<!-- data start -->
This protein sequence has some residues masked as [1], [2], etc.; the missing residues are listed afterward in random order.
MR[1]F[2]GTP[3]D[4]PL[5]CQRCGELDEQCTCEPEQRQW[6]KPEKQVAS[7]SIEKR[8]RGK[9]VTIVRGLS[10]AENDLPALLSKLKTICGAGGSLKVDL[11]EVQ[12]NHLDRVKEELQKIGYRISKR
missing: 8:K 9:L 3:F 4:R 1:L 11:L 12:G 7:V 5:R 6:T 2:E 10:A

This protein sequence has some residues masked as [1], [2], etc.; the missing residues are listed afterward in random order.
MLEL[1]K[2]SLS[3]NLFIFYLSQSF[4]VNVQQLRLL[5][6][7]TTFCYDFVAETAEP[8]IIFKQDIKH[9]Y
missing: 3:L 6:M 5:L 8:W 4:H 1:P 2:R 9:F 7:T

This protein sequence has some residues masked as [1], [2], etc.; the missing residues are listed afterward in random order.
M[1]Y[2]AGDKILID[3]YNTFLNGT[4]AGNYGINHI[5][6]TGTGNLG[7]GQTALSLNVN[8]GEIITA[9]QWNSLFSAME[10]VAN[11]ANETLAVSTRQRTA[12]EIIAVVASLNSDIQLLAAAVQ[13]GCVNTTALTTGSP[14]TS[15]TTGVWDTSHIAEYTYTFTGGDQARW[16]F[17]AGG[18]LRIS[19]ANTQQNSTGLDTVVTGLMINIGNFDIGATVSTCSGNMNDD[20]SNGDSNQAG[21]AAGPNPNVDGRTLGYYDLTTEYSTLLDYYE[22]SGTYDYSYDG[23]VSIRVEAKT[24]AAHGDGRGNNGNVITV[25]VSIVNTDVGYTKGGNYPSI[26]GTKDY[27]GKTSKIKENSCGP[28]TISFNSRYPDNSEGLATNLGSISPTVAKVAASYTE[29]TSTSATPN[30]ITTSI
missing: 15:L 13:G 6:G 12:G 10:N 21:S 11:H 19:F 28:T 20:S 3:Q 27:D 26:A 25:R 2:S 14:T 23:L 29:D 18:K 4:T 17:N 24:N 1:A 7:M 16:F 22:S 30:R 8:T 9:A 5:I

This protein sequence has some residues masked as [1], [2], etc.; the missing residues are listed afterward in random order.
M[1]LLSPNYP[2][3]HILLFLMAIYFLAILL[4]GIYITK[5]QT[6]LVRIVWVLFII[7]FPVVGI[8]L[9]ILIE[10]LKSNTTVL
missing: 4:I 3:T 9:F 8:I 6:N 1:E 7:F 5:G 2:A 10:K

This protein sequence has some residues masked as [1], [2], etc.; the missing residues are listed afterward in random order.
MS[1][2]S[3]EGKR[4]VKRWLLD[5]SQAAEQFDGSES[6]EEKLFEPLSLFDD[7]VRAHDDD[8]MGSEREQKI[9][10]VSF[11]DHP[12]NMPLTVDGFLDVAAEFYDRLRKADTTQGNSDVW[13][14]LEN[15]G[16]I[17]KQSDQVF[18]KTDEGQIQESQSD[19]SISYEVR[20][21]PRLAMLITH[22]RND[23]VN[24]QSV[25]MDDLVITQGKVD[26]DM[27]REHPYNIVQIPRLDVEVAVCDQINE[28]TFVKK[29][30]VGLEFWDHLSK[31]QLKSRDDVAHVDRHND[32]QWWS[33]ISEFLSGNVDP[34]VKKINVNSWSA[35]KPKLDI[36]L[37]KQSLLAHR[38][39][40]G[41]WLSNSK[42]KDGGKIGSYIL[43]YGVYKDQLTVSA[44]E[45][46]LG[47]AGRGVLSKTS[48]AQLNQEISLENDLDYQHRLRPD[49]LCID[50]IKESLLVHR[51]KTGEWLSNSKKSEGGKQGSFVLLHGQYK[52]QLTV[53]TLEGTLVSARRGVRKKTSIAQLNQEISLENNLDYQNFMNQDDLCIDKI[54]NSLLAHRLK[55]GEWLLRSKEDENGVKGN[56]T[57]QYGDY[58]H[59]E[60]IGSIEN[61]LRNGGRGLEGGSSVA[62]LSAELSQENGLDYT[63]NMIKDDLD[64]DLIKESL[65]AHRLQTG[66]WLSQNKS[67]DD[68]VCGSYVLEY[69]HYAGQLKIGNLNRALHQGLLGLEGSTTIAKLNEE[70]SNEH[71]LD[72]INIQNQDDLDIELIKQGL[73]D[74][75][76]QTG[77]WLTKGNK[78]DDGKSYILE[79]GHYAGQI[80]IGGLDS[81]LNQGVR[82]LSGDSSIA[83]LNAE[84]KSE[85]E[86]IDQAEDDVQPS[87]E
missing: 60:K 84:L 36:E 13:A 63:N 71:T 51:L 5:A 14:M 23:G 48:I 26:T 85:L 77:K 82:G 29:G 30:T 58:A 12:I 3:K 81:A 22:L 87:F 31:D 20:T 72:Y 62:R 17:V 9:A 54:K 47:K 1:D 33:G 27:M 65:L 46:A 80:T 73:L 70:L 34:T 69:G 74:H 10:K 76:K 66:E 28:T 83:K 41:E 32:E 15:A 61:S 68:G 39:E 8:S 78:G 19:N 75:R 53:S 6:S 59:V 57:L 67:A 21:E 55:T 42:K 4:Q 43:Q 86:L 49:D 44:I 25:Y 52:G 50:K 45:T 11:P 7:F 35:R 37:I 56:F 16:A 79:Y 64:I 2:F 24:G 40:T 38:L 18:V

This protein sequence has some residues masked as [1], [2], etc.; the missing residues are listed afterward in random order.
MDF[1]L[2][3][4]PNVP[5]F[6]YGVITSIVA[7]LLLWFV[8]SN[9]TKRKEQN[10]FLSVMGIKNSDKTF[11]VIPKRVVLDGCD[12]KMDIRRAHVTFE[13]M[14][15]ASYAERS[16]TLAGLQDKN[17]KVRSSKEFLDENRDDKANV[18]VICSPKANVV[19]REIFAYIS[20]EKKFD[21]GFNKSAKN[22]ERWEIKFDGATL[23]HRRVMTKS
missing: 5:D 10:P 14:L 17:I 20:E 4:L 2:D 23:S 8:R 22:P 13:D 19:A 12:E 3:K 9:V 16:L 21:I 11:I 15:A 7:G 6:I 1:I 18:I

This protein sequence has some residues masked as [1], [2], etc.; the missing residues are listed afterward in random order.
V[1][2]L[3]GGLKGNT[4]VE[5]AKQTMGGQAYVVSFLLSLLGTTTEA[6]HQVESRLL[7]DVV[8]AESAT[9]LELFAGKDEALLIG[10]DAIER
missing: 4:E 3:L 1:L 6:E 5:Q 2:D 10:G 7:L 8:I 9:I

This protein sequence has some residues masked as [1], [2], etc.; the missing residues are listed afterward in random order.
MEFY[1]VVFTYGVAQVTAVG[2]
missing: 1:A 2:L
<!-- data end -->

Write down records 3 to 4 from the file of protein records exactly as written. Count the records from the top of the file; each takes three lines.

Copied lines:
This protein sequence has some residues masked as [1], [2], etc.; the missing residues are listed afterward in random order.
M[1]Y[2]AGDKILID[3]YNTFLNGT[4]AGNYGINHI[5][6]TGTGNLG[7]GQTALSLNVN[8]GEIITA[9]QWNSLFSAME[10]VAN[11]ANETLAVSTRQRTA[12]EIIAVVASLNSDIQLLAAAVQ[13]GCVNTTALTTGSP[14]TS[15]TTGVWDTSHIAEYTYTFTGGDQARW[16]F[17]AGG[18]LRIS[19]ANTQQNSTGLDTVVTGLMINIGNFDIGATVSTCSGNMNDD[20]SNGDSNQAG[21]AAGPNPNVDGRTLGYYDLTTEYSTLLDYYE[22]SGTYDYSYDG[23]VSIRVEAKT[24]AAHGDGRGNNGNVITV[25]VSIVNTDVGYTKGGNYPSI[26]GTKDY[27]GKTSKIKENSCGP[28]TISFNSRYPDNSEGLATNLGSISPTVAKVAASYTE[29]TSTSATPN[30]ITTSI
missing: 15:L 13:G 6:G 12:G 10:N 21:S 11:H 19:F 28:T 20:S 3:Q 27:D 26:A 25:R 2:S 14:T 23:L 29:D 18:K 4:T 17:N 24:N 1:A 7:M 16:F 22:S 30:R 8:T 9:A 5:I

This protein sequence has some residues masked as [1], [2], etc.; the missing residues are listed afterward in random order.
M[1]LLSPNYP[2][3]HILLFLMAIYFLAILL[4]GIYITK[5]QT[6]LVRIVWVLFII[7]FPVVGI[8]L[9]ILIE[10]LKSNTTVL
missing: 4:I 3:T 9:F 8:I 6:N 1:E 7:F 5:G 2:A 10:K